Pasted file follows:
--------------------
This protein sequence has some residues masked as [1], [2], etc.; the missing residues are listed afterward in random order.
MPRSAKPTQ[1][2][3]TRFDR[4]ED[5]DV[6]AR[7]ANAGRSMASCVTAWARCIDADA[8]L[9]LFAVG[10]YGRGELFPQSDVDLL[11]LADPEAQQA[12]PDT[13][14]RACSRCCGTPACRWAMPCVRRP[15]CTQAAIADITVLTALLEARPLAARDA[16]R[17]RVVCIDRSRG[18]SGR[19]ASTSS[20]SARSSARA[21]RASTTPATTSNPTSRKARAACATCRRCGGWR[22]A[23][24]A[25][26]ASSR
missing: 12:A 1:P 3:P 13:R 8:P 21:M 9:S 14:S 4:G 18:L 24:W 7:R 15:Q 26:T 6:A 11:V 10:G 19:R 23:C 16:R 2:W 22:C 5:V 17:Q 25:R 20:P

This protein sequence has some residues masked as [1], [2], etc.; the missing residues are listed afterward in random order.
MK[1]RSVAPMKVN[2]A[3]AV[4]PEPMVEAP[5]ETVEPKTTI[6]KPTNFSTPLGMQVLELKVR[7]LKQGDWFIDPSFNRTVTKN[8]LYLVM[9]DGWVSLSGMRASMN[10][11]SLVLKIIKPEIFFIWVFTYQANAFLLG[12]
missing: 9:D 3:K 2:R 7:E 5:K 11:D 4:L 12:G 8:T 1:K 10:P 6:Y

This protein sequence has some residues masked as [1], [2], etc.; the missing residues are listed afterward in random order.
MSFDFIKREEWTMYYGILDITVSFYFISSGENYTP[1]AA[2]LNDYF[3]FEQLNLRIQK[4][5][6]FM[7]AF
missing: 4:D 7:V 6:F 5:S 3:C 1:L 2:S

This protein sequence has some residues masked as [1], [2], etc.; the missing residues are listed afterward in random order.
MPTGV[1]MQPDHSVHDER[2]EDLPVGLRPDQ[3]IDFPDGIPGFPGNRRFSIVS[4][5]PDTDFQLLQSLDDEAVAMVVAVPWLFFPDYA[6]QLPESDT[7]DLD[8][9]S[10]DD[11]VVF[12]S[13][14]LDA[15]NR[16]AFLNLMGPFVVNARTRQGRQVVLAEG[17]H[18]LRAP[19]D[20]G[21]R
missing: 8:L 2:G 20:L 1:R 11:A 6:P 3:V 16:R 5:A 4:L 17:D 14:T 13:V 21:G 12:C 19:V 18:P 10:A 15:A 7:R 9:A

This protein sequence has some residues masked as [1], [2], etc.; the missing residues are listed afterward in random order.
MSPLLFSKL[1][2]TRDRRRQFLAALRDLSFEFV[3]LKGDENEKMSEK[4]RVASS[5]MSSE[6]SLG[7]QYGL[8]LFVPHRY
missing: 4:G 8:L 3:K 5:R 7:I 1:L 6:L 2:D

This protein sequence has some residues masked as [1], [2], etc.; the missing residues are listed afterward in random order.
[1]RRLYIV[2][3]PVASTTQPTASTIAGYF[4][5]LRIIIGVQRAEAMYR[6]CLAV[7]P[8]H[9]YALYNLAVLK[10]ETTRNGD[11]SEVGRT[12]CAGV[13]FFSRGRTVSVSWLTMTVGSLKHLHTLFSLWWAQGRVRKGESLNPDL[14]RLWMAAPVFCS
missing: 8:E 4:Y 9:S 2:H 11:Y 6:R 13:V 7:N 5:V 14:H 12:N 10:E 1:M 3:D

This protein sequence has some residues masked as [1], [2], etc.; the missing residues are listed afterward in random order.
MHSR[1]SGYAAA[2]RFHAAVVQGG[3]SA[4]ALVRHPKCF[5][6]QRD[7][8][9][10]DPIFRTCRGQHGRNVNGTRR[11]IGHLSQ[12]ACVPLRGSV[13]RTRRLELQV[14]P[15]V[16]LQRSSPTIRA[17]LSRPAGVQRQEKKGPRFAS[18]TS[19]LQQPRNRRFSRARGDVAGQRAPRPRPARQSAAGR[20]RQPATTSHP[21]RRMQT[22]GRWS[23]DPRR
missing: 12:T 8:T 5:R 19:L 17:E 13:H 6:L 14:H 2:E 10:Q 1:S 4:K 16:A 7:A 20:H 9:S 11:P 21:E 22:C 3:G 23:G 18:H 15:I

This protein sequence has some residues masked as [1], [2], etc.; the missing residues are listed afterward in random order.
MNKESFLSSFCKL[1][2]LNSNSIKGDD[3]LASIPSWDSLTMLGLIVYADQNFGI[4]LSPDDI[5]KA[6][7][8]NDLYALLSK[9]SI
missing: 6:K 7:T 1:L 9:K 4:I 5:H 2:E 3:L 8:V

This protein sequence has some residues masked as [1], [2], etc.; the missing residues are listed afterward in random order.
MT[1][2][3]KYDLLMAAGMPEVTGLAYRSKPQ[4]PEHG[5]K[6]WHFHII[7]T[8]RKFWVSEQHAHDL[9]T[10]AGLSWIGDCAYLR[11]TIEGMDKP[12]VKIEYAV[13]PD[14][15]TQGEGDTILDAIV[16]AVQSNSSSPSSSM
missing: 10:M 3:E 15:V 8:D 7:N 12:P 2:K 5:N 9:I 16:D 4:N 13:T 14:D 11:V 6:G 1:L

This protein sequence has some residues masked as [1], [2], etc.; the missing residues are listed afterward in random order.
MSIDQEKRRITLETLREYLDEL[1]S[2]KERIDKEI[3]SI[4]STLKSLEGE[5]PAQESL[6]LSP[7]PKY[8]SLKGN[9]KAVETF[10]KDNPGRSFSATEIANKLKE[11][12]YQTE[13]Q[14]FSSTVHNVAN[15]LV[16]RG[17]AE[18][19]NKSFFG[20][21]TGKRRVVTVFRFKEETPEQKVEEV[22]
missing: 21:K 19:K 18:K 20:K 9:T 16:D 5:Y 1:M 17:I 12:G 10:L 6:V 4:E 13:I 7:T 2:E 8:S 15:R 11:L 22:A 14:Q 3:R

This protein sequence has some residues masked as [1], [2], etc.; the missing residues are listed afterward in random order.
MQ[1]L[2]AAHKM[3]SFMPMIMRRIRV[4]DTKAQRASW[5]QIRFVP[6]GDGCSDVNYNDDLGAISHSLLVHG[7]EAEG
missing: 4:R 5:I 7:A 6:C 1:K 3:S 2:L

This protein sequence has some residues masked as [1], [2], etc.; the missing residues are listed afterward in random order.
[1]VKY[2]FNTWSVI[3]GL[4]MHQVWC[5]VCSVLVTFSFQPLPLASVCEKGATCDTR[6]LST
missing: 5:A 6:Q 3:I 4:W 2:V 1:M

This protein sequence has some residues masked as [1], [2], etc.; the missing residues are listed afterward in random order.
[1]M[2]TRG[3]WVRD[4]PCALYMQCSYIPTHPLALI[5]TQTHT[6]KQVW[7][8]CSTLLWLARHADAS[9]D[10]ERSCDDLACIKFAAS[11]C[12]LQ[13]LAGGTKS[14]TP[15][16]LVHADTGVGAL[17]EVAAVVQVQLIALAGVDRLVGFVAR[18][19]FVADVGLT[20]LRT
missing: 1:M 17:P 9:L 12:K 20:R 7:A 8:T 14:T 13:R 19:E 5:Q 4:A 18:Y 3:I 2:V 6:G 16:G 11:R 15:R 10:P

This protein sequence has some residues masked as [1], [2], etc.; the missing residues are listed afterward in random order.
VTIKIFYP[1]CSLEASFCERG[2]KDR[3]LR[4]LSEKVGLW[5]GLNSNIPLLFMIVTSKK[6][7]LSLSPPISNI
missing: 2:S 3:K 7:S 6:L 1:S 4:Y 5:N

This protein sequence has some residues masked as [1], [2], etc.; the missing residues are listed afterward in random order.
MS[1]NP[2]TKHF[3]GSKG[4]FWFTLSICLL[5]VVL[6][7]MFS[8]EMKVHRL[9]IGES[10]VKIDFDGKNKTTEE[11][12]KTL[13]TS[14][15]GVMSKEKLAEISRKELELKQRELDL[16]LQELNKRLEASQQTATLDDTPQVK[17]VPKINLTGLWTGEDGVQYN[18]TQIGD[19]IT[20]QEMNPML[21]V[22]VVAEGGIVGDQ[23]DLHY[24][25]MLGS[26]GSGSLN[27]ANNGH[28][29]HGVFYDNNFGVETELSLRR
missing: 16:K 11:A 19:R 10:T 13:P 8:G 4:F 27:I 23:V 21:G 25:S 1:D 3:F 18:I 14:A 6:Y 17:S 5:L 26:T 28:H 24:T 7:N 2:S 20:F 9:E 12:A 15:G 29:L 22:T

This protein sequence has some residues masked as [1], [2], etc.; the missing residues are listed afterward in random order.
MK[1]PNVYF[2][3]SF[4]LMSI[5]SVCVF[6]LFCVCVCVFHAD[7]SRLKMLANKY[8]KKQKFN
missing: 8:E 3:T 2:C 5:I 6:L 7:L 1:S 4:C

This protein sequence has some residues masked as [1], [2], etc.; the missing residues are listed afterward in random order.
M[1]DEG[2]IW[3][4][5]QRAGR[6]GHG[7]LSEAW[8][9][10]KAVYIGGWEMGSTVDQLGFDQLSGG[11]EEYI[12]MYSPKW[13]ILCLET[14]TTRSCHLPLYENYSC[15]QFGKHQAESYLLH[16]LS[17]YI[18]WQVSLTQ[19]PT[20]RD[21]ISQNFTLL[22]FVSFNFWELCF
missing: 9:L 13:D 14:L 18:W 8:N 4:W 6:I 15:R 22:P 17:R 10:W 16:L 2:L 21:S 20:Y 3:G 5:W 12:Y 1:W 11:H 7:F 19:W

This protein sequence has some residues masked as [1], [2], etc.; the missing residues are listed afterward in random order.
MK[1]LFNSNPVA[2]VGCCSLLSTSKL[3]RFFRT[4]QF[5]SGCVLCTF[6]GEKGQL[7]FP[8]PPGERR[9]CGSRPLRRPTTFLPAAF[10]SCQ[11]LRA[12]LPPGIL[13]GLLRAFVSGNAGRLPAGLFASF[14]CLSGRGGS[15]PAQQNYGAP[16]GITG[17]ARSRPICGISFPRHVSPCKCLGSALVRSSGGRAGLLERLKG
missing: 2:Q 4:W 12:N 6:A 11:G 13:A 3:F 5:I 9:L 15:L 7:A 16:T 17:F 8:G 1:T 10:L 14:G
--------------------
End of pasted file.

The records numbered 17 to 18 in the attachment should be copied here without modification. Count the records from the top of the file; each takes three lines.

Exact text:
This protein sequence has some residues masked as [1], [2], etc.; the missing residues are listed afterward in random order.
M[1]DEG[2]IW[3][4][5]QRAGR[6]GHG[7]LSEAW[8][9][10]KAVYIGGWEMGSTVDQLGFDQLSGG[11]EEYI[12]MYSPKW[13]ILCLET[14]TTRSCHLPLYENYSC[15]QFGKHQAESYLLH[16]LS[17]YI[18]WQVSLTQ[19]PT[20]RD[21]ISQNFTLL[22]FVSFNFWELCF
missing: 9:L 13:D 14:L 18:W 8:N 4:W 6:I 15:R 22:P 17:R 10:W 16:L 2:L 21:S 20:Y 3:G 5:W 12:Y 1:W 11:H 7:F 19:W

This protein sequence has some residues masked as [1], [2], etc.; the missing residues are listed afterward in random order.
MK[1]LFNSNPVA[2]VGCCSLLSTSKL[3]RFFRT[4]QF[5]SGCVLCTF[6]GEKGQL[7]FP[8]PPGERR[9]CGSRPLRRPTTFLPAAF[10]SCQ[11]LRA[12]LPPGIL[13]GLLRAFVSGNAGRLPAGLFASF[14]CLSGRGGS[15]PAQQNYGAP[16]GITG[17]ARSRPICGISFPRHVSPCKCLGSALVRSSGGRAGLLERLKG
missing: 2:Q 4:W 12:N 6:A 11:G 13:A 3:F 5:I 9:L 15:L 7:A 16:T 17:F 8:G 1:T 10:L 14:G